We couldn’t find anything external to complain about. However, the only area where we will tweak is the quality of the thumbscrew. They can be better and denser. You will see dust filters wherever there is air intake or exhaust.
Interior of the NZXT H500
The interior is well made without the front panel fan mount. The motherboard plate and PSU shroud were thick enough to bend easily, the fan mount could bend easily. Although it was not weak, the thin gauge was amazing compared to other parts. In addition to its build quality, it is extremely convenient to have a removable fan mount during fan or radiator installation.
The difference between H500 and H500i is the presence of smart module. At H500, you won’t find one. Although this means that you will rely on your motherboard’s fan header to connect your case fans, it significantly reduces the cost of the case.
The new H series cable management system is brilliant. Like the H700 and H700i, it takes care of all your cables, including a large number of tie points across the back of the motherboard plate. In the middle, behind the velcro strap, there is a convenient wire routing channel to accommodate all the thick wires. Throughout the build process, thanks to these pre-existing channels, we have been able to better plan the build.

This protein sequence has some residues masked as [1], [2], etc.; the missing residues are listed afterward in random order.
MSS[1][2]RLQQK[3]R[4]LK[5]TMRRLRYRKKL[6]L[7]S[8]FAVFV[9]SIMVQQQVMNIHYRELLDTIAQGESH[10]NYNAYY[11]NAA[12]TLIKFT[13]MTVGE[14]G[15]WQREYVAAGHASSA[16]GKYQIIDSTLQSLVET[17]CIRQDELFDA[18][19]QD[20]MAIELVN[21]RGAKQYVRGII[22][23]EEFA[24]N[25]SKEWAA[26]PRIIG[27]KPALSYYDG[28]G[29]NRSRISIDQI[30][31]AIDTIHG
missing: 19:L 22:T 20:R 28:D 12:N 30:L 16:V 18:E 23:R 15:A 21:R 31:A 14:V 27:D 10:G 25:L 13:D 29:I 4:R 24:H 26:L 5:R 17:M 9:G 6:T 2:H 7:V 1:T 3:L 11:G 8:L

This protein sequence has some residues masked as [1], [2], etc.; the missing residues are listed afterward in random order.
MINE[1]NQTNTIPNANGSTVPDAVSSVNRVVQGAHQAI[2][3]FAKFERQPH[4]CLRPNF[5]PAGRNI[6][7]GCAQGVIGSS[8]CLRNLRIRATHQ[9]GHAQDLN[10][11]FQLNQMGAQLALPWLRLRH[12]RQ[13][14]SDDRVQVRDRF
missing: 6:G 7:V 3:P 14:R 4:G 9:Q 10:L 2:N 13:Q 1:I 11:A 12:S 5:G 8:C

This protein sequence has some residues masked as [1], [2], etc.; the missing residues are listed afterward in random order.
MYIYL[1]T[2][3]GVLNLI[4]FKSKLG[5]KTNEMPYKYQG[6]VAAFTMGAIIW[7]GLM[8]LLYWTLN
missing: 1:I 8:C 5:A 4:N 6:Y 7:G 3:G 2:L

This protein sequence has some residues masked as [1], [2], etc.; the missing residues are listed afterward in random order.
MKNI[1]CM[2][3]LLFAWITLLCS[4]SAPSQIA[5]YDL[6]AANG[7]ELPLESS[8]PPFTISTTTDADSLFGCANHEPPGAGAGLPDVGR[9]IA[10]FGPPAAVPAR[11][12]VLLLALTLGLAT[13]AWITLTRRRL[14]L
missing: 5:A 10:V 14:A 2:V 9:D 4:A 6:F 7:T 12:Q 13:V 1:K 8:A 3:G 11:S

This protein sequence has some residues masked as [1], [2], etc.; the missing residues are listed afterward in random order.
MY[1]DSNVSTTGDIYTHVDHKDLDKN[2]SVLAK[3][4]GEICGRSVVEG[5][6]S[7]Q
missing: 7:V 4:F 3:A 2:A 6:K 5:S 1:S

In terms of cooling capacity, the maximum radiator you can install is 280mm on the front panel. There is not much scope in the top panel because you can only install a 120/140mm fan in the top panel.
In terms of storage, the NZXT SSD has come up with a smart way to modulate the track inside. Due to the perforated PSU shroud, two SSD trays can be attached anywhere on top. They can also be moved to the back of the motherboard plate but this will interfere with the rear wiring.
Your HDD tray drive can be installed under the PSU shroud in the cage. It can comfortably accommodate three HDDs. We were a little disappointed that installing HDDs was not a toolless feature. Also, you need to remove the drive cage from the cage, thus increasing the complexity a bit.
If you need more space for your PSU cable, the drive cage can be moved forward by removing the screws at the bottom of the case.